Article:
Neurologist calls for collaboration on brain disorders


VUB graduate Steven Laureys has called for the federal government to provide more funding and set up a national neurosciences institute to tackle the growing problem of brain diseases

Complex structures

Due to an ageing population and better treatment for all kinds of diseases, brain disorders are likely to be the number one health problem of the 21st century. According to estimates by the Belgian Brain Council, one in three Belgians is at risk of being incapacitated this year as a result of a brain disease.

“These diseases range from stroke to severe depression to rapidly progressive dementia,” says Steven Laureys, a Flemish neurologist at the Coma Science Group based at Liège’s university hospital.

Public health costs related to brain disease rose by more than 40% between 2004 and 2010, to a staggering €18.4 billion. This figure only accounts for the direct costs. Indirect costs for society like absence from work through illness, unemployment and social exclusion take it higher.

The rising costs don’t correspond with the money spent by the federal government to find a way to tackle brain diseases – both on a fundamental, scientific level and in the clinical, applied area – according to the Brain Council. Only 11.8% of the total funding for Belgian research goes to neuroscience.

That’s way too little, says the organisation, which rang the alarm bell at a colloquium last month in Brussels dedicated to the question: What’s the future of brain research in Belgium?

According to Laureys, a graduate of the Free University of Brussels (VUB), the lack of funding is connected to the complex distribution of federal and regional competences. “The federal government recently decided to drop the Interuniversity Attraction Poles Programme, which was part of the Belgian Science Policy Office,” he says.

The programme, Laureys continues, “brought together different networks of research groups from both sides of the language border. This decision is difficult for the neurosciences in particular, as in both regions our field has a strong presence in academia and at the university hospitals.” 

Cross-border collaboration

The complex Belgian structure also makes it more difficult to secure European funding, he says. “This system determines when it’s Flanders’, Wallonia’s or Brussels’ turn to apply for funding.” As a consequence, he says, in the Human Brain Project – the European Commission’s €1 billion flagship project that aims to simulate an entire human brain on a computer – “we were only able to get some crumbs.”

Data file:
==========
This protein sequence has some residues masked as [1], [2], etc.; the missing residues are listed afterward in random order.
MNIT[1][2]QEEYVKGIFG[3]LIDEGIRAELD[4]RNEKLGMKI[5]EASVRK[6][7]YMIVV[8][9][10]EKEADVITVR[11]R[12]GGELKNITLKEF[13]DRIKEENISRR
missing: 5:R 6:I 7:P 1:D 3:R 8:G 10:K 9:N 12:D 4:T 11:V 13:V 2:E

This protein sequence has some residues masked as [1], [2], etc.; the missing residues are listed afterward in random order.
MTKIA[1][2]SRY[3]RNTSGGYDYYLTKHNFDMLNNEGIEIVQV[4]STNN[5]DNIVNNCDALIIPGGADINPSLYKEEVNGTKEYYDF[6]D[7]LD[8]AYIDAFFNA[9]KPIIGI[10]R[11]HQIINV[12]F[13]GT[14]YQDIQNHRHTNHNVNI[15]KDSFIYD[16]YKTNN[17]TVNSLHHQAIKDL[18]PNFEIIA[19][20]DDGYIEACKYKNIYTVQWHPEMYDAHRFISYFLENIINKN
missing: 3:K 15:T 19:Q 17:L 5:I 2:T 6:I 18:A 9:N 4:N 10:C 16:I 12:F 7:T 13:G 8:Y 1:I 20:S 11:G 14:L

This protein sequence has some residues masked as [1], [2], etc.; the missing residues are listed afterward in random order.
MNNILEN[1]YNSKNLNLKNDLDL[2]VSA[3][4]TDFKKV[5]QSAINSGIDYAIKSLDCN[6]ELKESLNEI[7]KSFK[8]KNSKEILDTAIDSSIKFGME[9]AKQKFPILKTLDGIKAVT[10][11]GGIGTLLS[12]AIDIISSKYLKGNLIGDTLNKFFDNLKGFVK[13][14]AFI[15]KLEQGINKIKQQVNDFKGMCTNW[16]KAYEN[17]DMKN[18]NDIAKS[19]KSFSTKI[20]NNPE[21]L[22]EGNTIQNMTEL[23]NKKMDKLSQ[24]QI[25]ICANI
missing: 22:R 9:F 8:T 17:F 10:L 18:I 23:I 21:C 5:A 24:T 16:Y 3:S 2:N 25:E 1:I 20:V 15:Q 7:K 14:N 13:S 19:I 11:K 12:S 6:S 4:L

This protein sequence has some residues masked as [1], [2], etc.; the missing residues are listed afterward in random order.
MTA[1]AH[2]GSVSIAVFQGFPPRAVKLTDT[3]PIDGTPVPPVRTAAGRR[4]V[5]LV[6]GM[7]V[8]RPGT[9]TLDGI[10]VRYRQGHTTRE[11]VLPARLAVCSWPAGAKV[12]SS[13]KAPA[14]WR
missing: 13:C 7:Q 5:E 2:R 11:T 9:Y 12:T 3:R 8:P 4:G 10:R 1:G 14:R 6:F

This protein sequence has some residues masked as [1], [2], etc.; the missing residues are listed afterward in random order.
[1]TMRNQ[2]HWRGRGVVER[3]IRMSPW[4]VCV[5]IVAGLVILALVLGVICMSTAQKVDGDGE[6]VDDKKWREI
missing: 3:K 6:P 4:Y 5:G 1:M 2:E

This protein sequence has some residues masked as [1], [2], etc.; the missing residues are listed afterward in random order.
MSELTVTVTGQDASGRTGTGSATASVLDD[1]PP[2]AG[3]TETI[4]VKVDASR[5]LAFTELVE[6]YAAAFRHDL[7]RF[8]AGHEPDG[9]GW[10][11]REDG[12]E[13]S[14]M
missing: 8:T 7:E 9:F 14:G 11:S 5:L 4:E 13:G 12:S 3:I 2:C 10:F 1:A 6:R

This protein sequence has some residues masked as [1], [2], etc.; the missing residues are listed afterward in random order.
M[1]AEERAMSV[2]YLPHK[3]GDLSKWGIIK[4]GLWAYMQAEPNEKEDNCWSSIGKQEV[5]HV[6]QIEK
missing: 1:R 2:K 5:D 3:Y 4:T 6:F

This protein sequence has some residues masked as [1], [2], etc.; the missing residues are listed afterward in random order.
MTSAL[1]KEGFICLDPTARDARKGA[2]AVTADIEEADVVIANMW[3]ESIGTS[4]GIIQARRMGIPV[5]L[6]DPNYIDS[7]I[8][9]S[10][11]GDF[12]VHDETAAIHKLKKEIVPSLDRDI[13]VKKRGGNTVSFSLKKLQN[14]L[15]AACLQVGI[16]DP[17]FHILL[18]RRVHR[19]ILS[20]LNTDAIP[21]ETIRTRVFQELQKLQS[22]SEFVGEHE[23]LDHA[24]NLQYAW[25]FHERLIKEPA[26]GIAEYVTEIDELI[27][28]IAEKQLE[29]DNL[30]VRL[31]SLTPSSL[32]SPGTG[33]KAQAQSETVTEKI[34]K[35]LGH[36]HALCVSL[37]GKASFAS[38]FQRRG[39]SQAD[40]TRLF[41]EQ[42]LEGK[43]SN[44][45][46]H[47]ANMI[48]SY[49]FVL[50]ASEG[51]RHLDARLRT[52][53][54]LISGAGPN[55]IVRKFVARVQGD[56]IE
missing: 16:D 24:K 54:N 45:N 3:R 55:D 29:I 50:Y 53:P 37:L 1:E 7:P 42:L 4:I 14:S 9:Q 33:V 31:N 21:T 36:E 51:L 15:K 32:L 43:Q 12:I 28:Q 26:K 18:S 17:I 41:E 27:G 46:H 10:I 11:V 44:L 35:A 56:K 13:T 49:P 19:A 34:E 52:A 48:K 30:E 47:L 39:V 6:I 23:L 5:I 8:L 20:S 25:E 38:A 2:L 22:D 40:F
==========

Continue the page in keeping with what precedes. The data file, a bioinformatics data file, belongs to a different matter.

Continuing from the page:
A more solid collaboration between Walloon universities and the Flemish Research Foundation (FWO), says Laureys, would also be welcome in order to reinforce existing networks of Flemish and French speakers. “There’s no language boundary in Belgian neuroscience. Our lingua franca is English.”

Generally in Europe, we lack funding from private partners

- Steven Laureys

Ideally, Belgium would have a proper federal institute for neurosciences, he continues. “This institute would allocate funding on an independent and peer-reviewed basis, just like the FWO does in Flanders for fundamental science,” says Laureys. “The UK, which also has regions with a high degree of autonomy, has the National Brain Council – an organisation that functions thoroughly cross-border.”

The problem, he continues, “is not the government alone. In Belgium, and more generally in Europe, we lack funding from private partners. There are fields that get money from pharmaceutical companies – like Janssen Pharmaceutica, which has put €5 million into the University of Leuven’s Stellar project to boost research into Alzheimer’s disease – but in general we still suffer from what I call therapeutic nihilism.”

Laureys likes to make a comparison with the battle against cancer. “Cancer research receives huge amounts of funding – with good reason. Thanks to this, the perception of cancer has changed dramatically over the years.”

This could happen with brain research, as well. “Not so long ago we used to say that somebody has cancer. Now we mention what particular type of cancer they have, as the chances of survival differ so much now. If we were able to launch a similar campaign against brain diseases, we might someday end up with disorders we can treat.”

Photo: Belpress